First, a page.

The Poets Are Rising: Contemporary Writers Who Should Be on Your Radar


Ella Best, Staff Writer

I, like most people, am always on the hunt for new media that resonates with me. I’m looking for something to comfort, challenge, or teach me. This past year, I delved into the expanding world of contemporary poetry. Here are some poets who saved my 2020…

  • John Murillo

    John Murillo, a Los Angeles native and graduate of NYU, has won two Larry Neal Writers Awards, a Pushcart Prize, and numerous fellowships for his works. Murillo writes candidly about violence and systemic injustice in sonnet form, his works rhythmically, but not meditatively, questioning American priorities. 

Recommended Reading: “A Refusal to Mourn the Deaths, by Gunfire, of Three Men in Brooklyn.”

  • Ada Limón

    Ada Limón, a Mexican-American born in Sonoma, California, graduated from the University of Washington and went on to write five successful poetry books, the most famous of which is Bright Dead Things. Her writing is intimate and specific, her use of dual subjects demanding an introspective reader.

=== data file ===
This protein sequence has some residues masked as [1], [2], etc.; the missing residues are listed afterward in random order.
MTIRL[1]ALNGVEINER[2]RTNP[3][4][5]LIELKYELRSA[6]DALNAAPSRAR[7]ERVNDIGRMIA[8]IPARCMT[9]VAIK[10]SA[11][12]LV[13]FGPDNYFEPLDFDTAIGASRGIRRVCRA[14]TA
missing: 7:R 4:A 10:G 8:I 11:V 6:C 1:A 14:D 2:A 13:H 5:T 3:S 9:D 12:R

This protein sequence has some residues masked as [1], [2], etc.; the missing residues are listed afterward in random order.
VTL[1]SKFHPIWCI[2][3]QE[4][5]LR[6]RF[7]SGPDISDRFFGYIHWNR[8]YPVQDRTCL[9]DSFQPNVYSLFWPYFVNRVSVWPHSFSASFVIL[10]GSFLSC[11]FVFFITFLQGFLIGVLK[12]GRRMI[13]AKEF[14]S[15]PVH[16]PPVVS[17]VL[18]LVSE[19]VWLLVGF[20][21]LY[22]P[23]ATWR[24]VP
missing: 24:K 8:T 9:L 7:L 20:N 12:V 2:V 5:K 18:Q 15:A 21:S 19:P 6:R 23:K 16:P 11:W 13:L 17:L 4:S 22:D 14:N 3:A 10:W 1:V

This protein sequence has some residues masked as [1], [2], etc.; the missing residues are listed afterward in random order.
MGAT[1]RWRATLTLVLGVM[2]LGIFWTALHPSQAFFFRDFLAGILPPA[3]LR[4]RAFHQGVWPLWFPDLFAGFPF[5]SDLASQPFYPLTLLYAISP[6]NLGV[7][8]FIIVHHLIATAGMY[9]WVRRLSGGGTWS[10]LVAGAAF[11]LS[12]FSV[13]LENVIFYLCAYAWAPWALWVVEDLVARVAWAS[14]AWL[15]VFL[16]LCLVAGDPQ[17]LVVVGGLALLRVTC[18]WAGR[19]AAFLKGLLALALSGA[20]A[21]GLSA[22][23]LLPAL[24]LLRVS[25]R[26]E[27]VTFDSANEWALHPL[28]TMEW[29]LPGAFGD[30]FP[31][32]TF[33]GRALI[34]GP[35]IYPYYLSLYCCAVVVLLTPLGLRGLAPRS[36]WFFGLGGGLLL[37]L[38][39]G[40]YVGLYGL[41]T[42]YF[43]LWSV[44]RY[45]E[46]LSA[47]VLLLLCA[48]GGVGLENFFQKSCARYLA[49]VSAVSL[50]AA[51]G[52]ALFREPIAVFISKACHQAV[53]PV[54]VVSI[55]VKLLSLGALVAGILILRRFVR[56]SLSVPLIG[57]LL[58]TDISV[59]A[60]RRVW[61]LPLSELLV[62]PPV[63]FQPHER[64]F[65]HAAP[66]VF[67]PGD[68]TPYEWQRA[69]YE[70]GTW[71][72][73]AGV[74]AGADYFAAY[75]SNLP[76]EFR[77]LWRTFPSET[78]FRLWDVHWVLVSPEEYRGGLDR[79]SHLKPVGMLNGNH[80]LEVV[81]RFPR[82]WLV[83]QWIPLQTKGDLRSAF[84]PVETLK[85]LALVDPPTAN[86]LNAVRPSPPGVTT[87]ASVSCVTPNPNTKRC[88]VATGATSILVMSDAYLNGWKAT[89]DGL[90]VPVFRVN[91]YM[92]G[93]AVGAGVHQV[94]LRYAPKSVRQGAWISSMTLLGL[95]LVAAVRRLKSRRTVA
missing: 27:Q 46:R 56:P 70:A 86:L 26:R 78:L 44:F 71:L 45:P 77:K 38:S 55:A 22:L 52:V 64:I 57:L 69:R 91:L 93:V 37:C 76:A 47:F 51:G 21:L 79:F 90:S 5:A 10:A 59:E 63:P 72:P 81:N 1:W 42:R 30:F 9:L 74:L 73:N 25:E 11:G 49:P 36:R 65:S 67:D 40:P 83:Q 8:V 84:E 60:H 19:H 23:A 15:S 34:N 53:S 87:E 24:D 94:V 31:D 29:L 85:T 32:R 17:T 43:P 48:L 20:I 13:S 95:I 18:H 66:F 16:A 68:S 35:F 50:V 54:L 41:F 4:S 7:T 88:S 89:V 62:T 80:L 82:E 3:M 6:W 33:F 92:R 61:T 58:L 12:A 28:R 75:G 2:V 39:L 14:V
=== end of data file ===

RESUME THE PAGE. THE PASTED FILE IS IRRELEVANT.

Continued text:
Recommended Reading: “The Leash,” “Mastering,” and my all-time favorite, “What It Looks Like to Us and the Words We Use.”

  • Danez Smith

    Danez Smith, a Black, non-binary poet and graduate of the University of Wisconsin, is the author of [insert] boy, Don’t Call Us Dead: Poems, and their most recent work, Homie, an homage to friendship. I first came upon Danez Smith this summer, reading “my president” and “dear white america,” struck by their courage and honesty, but I truly became a fan through listening to the Poetry Foundation’s “VS” podcast. There, where they co-host with fellow poet Franny Choi, I’ve had the privilege to listen to insightful, and often hilarious, conversations with contemporary creators. Smith’s writing addresses sexuality, body image, institutionalized racism, and their HIV diagnosis, inscribing heavy themes within lighthearted language.

Recommended Reading: “what was said at the bus stop,” “my president,” and “Dinosaurs in the Hood.”

  • Ross Gay

    Ross Gay is the author of Be Holding and Catalog of Unabashed Gratitude and winner of the 2016 Kingsley Tufts Poetry Award. Gay writes in a free-verse stream of consciousness form, writing beautifully about everyday delights and bringing his reader an overwhelming sense of peace and gratitude. 

Recommended Reading: “Ode to Sleeping in My Clothes.”